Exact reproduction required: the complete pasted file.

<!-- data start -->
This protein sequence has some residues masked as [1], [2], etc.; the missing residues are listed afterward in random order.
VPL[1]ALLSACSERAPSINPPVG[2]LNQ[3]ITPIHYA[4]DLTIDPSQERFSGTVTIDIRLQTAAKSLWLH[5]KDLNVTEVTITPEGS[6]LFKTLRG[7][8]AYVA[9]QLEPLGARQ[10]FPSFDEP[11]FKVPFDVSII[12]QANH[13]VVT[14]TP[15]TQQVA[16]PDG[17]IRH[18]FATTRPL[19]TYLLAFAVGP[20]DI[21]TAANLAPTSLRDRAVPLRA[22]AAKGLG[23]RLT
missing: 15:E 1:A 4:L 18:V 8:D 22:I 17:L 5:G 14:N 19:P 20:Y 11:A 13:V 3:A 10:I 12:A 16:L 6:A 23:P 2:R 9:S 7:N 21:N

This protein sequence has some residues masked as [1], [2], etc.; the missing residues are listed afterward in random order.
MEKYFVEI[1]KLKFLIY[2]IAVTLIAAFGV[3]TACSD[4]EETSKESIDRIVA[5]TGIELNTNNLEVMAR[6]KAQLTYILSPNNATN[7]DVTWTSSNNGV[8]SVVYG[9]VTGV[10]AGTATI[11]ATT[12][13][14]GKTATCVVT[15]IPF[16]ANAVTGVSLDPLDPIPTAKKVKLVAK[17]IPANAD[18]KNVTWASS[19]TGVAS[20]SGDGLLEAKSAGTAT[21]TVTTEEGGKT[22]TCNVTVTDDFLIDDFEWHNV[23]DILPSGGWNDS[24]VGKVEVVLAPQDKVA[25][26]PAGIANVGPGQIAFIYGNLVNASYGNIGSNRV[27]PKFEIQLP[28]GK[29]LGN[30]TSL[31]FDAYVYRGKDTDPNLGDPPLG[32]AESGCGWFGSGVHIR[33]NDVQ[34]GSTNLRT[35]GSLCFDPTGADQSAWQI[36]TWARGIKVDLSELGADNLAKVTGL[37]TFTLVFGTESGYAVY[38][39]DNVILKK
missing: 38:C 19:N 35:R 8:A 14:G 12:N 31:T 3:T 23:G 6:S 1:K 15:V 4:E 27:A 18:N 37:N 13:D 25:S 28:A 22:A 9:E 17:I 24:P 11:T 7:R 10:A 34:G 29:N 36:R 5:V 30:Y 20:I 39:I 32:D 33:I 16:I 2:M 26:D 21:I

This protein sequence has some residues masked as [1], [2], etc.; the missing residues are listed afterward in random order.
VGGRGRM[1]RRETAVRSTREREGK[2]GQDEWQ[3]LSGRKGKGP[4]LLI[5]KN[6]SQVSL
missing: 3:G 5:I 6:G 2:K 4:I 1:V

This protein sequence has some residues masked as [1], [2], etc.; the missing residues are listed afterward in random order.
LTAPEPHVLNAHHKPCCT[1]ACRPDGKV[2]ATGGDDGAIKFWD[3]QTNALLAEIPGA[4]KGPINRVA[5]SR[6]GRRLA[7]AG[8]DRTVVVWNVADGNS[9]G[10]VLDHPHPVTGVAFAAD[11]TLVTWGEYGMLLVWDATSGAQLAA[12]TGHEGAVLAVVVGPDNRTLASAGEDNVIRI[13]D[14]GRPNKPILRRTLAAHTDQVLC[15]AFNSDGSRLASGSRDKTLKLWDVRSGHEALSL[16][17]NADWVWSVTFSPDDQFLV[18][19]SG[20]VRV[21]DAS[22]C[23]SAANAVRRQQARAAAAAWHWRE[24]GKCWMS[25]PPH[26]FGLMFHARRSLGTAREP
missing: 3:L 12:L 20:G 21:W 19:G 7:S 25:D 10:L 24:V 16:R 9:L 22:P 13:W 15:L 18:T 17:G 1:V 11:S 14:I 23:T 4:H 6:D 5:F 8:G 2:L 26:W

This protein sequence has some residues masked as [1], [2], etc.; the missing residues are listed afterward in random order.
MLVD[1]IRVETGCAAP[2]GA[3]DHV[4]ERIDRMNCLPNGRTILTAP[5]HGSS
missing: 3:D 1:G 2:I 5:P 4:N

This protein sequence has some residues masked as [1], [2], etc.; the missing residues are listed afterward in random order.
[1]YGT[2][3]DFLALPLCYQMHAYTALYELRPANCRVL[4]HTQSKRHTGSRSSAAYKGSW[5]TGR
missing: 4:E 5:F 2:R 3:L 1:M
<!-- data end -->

This protein sequence has some residues masked as [1], [2], etc.; the missing residues are listed afterward in random order.
VPL[1]ALLSACSERAPSINPPVG[2]LNQ[3]ITPIHYA[4]DLTIDPSQERFSGTVTIDIRLQTAAKSLWLH[5]KDLNVTEVTITPEGS[6]LFKTLRG[7][8]AYVA[9]QLEPLGARQ[10]FPSFDEP[11]FKVPFDVSII[12]QANH[13]VVT[14]TP[15]TQQVA[16]PDG[17]IRH[18]FATTRPL[19]TYLLAFAVGP[20]DI[21]TAANLAPTSLRDRAVPLRA[22]AAKGLG[23]RLT
missing: 15:E 1:A 4:L 18:V 8:D 22:I 17:L 5:G 14:N 19:P 20:Y 11:A 13:V 3:A 10:I 12:A 16:L 6:A 23:P 2:R 9:S 7:N 21:N

This protein sequence has some residues masked as [1], [2], etc.; the missing residues are listed afterward in random order.
MEKYFVEI[1]KLKFLIY[2]IAVTLIAAFGV[3]TACSD[4]EETSKESIDRIVA[5]TGIELNTNNLEVMAR[6]KAQLTYILSPNNATN[7]DVTWTSSNNGV[8]SVVYG[9]VTGV[10]AGTATI[11]ATT[12][13][14]GKTATCVVT[15]IPF[16]ANAVTGVSLDPLDPIPTAKKVKLVAK[17]IPANAD[18]KNVTWASS[19]TGVAS[20]SGDGLLEAKSAGTAT[21]TVTTEEGGKT[22]TCNVTVTDDFLIDDFEWHNV[23]DILPSGGWNDS[24]VGKVEVVLAPQDKVA[25][26]PAGIANVGPGQIAFIYGNLVNASYGNIGSNRV[27]PKFEIQLP[28]GK[29]LGN[30]TSL[31]FDAYVYRGKDTDPNLGDPPLG[32]AESGCGWFGSGVHIR[33]NDVQ[34]GSTNLRT[35]GSLCFDPTGADQSAWQI[36]TWARGIKVDLSELGADNLAKVTGL[37]TFTLVFGTESGYAVY[38][39]DNVILKK
missing: 38:C 19:N 35:R 8:A 14:G 12:N 31:T 3:T 23:G 6:S 1:K 15:V 4:E 27:A 18:N 37:N 13:D 25:S 28:A 22:A 9:E 17:I 24:P 11:T 7:R 10:A 34:G 29:N 36:R 5:V 30:Y 20:I 39:I 32:D 33:I 16:I 2:M 26:D 21:I

This protein sequence has some residues masked as [1], [2], etc.; the missing residues are listed afterward in random order.
VGGRGRM[1]RRETAVRSTREREGK[2]GQDEWQ[3]LSGRKGKGP[4]LLI[5]KN[6]SQVSL
missing: 3:G 5:I 6:G 2:K 4:I 1:V

This protein sequence has some residues masked as [1], [2], etc.; the missing residues are listed afterward in random order.
LTAPEPHVLNAHHKPCCT[1]ACRPDGKV[2]ATGGDDGAIKFWD[3]QTNALLAEIPGA[4]KGPINRVA[5]SR[6]GRRLA[7]AG[8]DRTVVVWNVADGNS[9]G[10]VLDHPHPVTGVAFAAD[11]TLVTWGEYGMLLVWDATSGAQLAA[12]TGHEGAVLAVVVGPDNRTLASAGEDNVIRI[13]D[14]GRPNKPILRRTLAAHTDQVLC[15]AFNSDGSRLASGSRDKTLKLWDVRSGHEALSL[16][17]NADWVWSVTFSPDDQFLV[18][19]SG[20]VRV[21]DAS[22]C[23]SAANAVRRQQARAAAAAWHWRE[24]GKCWMS[25]PPH[26]FGLMFHARRSLGTAREP
missing: 3:L 12:L 20:G 21:W 19:G 7:S 25:D 10:L 24:V 16:R 9:L 22:P 13:W 15:L 18:T 17:G 1:V 11:S 14:I 23:T 4:H 6:D 5:F 8:G 2:L 26:W

This protein sequence has some residues masked as [1], [2], etc.; the missing residues are listed afterward in random order.
MLVD[1]IRVETGCAAP[2]GA[3]DHV[4]ERIDRMNCLPNGRTILTAP[5]HGSS
missing: 3:D 1:G 2:I 5:P 4:N

This protein sequence has some residues masked as [1], [2], etc.; the missing residues are listed afterward in random order.
[1]YGT[2][3]DFLALPLCYQMHAYTALYELRPANCRVL[4]HTQSKRHTGSRSSAAYKGSW[5]TGR
missing: 4:E 5:F 2:R 3:L 1:M